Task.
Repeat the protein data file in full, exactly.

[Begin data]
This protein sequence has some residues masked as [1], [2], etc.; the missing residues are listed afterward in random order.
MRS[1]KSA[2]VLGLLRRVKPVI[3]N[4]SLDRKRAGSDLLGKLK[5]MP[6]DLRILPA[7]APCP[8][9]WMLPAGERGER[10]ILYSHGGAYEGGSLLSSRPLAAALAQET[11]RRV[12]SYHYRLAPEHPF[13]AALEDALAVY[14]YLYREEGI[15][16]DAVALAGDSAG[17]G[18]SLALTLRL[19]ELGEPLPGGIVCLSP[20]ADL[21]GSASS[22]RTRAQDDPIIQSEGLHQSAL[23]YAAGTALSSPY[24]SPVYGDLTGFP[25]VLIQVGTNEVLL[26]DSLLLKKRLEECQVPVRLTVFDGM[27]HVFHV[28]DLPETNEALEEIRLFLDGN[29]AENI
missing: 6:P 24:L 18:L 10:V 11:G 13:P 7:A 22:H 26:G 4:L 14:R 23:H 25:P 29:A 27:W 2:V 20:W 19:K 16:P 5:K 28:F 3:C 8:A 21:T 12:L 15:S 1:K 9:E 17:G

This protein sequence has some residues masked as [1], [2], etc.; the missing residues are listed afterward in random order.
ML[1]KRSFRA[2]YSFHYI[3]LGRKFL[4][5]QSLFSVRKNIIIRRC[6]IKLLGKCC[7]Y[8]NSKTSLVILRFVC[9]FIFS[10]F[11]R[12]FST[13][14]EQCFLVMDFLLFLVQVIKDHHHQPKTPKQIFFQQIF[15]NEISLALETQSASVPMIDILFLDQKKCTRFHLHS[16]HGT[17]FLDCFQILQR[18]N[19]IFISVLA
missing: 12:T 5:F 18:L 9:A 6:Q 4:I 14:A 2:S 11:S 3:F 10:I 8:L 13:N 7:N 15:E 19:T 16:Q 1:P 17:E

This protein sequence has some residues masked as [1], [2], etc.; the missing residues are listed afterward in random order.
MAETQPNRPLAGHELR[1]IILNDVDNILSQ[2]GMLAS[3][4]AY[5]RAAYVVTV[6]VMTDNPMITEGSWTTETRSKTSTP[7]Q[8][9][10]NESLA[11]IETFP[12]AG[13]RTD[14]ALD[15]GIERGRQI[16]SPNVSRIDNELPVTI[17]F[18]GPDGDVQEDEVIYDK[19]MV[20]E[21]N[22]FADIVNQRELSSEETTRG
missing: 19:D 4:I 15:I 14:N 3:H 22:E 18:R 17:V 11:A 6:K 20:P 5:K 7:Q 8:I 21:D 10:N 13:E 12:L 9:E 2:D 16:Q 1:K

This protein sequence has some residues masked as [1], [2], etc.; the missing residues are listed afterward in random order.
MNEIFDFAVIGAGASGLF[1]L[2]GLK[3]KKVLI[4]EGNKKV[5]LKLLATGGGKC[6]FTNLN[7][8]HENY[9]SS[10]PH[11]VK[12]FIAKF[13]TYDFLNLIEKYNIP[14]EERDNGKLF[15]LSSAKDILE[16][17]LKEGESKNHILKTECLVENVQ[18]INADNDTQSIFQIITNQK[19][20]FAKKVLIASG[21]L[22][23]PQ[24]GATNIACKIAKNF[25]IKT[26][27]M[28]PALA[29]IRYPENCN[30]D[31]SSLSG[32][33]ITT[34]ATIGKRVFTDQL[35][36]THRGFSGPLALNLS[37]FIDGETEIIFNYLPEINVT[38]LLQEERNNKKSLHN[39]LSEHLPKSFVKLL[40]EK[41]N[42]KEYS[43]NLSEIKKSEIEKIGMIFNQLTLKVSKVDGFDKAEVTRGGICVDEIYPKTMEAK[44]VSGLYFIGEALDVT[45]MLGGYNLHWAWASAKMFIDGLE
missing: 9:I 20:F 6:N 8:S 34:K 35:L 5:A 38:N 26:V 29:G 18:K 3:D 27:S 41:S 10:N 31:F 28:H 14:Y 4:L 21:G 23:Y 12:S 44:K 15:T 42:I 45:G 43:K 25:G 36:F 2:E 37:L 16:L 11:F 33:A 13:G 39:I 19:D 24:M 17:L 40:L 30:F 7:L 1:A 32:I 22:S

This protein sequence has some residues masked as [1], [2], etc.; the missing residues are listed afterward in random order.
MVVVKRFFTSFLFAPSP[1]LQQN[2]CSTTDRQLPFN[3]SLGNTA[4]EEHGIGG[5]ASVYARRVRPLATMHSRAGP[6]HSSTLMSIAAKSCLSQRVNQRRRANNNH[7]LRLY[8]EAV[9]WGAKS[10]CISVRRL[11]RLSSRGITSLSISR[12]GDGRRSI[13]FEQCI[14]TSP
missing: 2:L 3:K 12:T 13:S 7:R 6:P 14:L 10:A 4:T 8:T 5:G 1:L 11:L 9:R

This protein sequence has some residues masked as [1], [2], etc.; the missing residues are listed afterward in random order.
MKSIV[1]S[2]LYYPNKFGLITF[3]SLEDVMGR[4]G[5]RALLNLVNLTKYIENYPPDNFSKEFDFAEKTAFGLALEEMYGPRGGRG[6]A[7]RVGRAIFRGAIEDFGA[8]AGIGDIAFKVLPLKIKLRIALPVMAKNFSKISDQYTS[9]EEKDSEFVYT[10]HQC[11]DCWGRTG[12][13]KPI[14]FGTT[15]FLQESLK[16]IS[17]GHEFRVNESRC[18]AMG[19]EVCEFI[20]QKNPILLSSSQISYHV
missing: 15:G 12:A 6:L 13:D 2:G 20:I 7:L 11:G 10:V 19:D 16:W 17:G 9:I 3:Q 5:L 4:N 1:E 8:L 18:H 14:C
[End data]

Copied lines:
This protein sequence has some residues masked as [1], [2], etc.; the missing residues are listed afterward in random order.
MRS[1]KSA[2]VLGLLRRVKPVI[3]N[4]SLDRKRAGSDLLGKLK[5]MP[6]DLRILPA[7]APCP[8][9]WMLPAGERGER[10]ILYSHGGAYEGGSLLSSRPLAAALAQET[11]RRV[12]SYHYRLAPEHPF[13]AALEDALAVY[14]YLYREEGI[15][16]DAVALAGDSAG[17]G[18]SLALTLRL[19]ELGEPLPGGIVCLSP[20]ADL[21]GSASS[22]RTRAQDDPIIQSEGLHQSAL[23]YAAGTALSSPY[24]SPVYGDLTGFP[25]VLIQVGTNEVLL[26]DSLLLKKRLEECQVPVRLTVFDGM[27]HVFHV[28]DLPETNEALEEIRLFLDGN[29]AENI
missing: 6:P 24:L 18:L 10:V 11:G 13:P 7:A 22:H 26:G 4:L 14:R 23:H 25:P 29:A 27:W 2:V 20:W 19:K 16:P 5:K 28:F 3:C 8:A 21:T 12:L 15:S 1:K 9:E 17:G

This protein sequence has some residues masked as [1], [2], etc.; the missing residues are listed afterward in random order.
ML[1]KRSFRA[2]YSFHYI[3]LGRKFL[4][5]QSLFSVRKNIIIRRC[6]IKLLGKCC[7]Y[8]NSKTSLVILRFVC[9]FIFS[10]F[11]R[12]FST[13][14]EQCFLVMDFLLFLVQVIKDHHHQPKTPKQIFFQQIF[15]NEISLALETQSASVPMIDILFLDQKKCTRFHLHS[16]HGT[17]FLDCFQILQR[18]N[19]IFISVLA
missing: 12:T 5:F 18:L 9:A 6:Q 4:I 14:A 2:S 11:S 3:F 10:I 8:L 13:N 7:N 15:E 19:T 16:Q 1:P 17:E

This protein sequence has some residues masked as [1], [2], etc.; the missing residues are listed afterward in random order.
MAETQPNRPLAGHELR[1]IILNDVDNILSQ[2]GMLAS[3][4]AY[5]RAAYVVTV[6]VMTDNPMITEGSWTTETRSKTSTP[7]Q[8][9][10]NESLA[11]IETFP[12]AG[13]RTD[14]ALD[15]GIERGRQI[16]SPNVSRIDNELPVTI[17]F[18]GPDGDVQEDEVIYDK[19]MV[20]E[21]N[22]FADIVNQRELSSEETTRG
missing: 19:D 4:I 15:I 14:N 3:H 22:E 18:R 17:V 11:A 6:K 20:P 5:K 7:Q 8:I 21:D 10:N 13:E 12:L 9:E 2:D 16:Q 1:K

This protein sequence has some residues masked as [1], [2], etc.; the missing residues are listed afterward in random order.
MNEIFDFAVIGAGASGLF[1]L[2]GLK[3]KKVLI[4]EGNKKV[5]LKLLATGGGKC[6]FTNLN[7][8]HENY[9]SS[10]PH[11]VK[12]FIAKF[13]TYDFLNLIEKYNIP[14]EERDNGKLF[15]LSSAKDILE[16][17]LKEGESKNHILKTECLVENVQ[18]INADNDTQSIFQIITNQK[19][20]FAKKVLIASG[21]L[22][23]PQ[24]GATNIACKIAKNF[25]IKT[26][27]M[28]PALA[29]IRYPENCN[30]D[31]SSLSG[32][33]ITT[34]ATIGKRVFTDQL[35][36]THRGFSGPLALNLS[37]FIDGETEIIFNYLPEINVT[38]LLQEERNNKKSLHN[39]LSEHLPKSFVKLL[40]EK[41]N[42]KEYS[43]NLSEIKKSEIEKIGMIFNQLTLKVSKVDGFDKAEVTRGGICVDEIYPKTMEAK[44]VSGLYFIGEALDVT[45]MLGGYNLHWAWASAKMFIDGLE
missing: 9:I 20:F 6:N 8:S 34:K 35:L 5:A 38:N 26:V 29:G 18:K 3:D 27:S 41:S 10:N 31:F 28:H 14:Y 4:L 21:G 23:Y 12:S 44:K 15:T 42:I 45:G 43:K 25:G 36:F 2:E 37:L 16:L 11:F 33:A 13:G 39:I 19:D 24:M 17:L 40:L 30:F 7:L 1:A 32:I 22:S

This protein sequence has some residues masked as [1], [2], etc.; the missing residues are listed afterward in random order.
MVVVKRFFTSFLFAPSP[1]LQQN[2]CSTTDRQLPFN[3]SLGNTA[4]EEHGIGG[5]ASVYARRVRPLATMHSRAGP[6]HSSTLMSIAAKSCLSQRVNQRRRANNNH[7]LRLY[8]EAV[9]WGAKS[10]CISVRRL[11]RLSSRGITSLSISR[12]GDGRRSI[13]FEQCI[14]TSP
missing: 2:L 3:K 12:T 13:S 7:R 6:P 14:L 10:A 4:T 8:T 5:G 1:L 11:L 9:R

This protein sequence has some residues masked as [1], [2], etc.; the missing residues are listed afterward in random order.
MKSIV[1]S[2]LYYPNKFGLITF[3]SLEDVMGR[4]G[5]RALLNLVNLTKYIENYPPDNFSKEFDFAEKTAFGLALEEMYGPRGGRG[6]A[7]RVGRAIFRGAIEDFGA[8]AGIGDIAFKVLPLKIKLRIALPVMAKNFSKISDQYTS[9]EEKDSEFVYT[10]HQC[11]DCWGRTG[12][13]KPI[14]FGTT[15]FLQESLK[16]IS[17]GHEFRVNESRC[18]AMG[19]EVCEFI[20]QKNPILLSSSQISYHV
missing: 15:G 12:A 6:L 13:D 2:G 20:I 7:L 11:G 10:V 19:D 16:W 17:G 9:I 3:Q 5:L 4:N 1:E 8:L 18:H 14:C